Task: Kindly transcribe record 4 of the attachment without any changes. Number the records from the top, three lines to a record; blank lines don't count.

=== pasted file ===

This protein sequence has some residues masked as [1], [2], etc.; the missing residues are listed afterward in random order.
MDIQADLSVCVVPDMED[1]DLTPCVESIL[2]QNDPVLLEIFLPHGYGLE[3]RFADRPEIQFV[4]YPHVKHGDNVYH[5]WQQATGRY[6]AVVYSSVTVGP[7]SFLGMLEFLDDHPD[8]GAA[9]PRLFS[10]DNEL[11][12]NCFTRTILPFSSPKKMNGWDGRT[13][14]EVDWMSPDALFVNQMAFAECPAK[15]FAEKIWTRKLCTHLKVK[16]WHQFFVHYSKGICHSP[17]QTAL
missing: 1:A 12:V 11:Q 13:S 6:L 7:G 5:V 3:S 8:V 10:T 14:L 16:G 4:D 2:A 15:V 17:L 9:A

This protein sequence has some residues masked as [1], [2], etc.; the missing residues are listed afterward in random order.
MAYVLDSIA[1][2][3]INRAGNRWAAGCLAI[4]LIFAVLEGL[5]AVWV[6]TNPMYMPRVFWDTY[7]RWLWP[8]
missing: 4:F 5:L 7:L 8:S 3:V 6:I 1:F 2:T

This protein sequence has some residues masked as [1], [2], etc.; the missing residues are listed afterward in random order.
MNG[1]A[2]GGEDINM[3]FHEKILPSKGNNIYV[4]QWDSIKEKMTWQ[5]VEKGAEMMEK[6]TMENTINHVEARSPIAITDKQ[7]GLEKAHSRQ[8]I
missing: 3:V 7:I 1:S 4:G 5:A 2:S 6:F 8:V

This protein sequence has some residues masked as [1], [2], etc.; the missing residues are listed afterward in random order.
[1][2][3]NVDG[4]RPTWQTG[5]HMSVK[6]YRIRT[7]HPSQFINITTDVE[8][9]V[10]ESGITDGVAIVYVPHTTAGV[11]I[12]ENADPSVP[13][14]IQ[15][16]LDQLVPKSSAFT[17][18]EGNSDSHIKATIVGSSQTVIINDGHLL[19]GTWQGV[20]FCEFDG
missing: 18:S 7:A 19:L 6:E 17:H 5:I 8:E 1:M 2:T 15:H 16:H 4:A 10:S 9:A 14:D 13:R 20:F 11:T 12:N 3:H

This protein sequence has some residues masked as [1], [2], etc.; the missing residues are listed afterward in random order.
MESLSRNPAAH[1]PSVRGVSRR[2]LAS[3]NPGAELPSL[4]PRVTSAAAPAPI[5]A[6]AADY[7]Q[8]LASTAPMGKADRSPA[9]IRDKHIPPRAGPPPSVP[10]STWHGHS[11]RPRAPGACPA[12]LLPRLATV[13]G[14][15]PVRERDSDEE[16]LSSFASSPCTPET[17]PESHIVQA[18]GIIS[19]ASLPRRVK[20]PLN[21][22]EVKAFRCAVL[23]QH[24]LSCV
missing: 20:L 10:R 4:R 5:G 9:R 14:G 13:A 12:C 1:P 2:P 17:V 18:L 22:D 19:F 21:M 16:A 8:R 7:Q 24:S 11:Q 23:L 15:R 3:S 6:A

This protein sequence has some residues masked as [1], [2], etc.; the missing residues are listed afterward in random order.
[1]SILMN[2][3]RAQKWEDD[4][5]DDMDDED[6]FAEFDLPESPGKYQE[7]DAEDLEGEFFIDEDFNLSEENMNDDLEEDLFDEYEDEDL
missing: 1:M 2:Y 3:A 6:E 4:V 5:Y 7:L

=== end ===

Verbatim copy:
This protein sequence has some residues masked as [1], [2], etc.; the missing residues are listed afterward in random order.
[1][2][3]NVDG[4]RPTWQTG[5]HMSVK[6]YRIRT[7]HPSQFINITTDVE[8][9]V[10]ESGITDGVAIVYVPHTTAGV[11]I[12]ENADPSVP[13][14]IQ[15][16]LDQLVPKSSAFT[17][18]EGNSDSHIKATIVGSSQTVIINDGHLL[19]GTWQGV[20]FCEFDG
missing: 18:S 7:A 19:L 6:E 17:H 5:I 8:E 1:M 2:T 15:H 16:H 4:A 10:S 9:A 14:D 13:R 20:F 11:T 12:N 3:H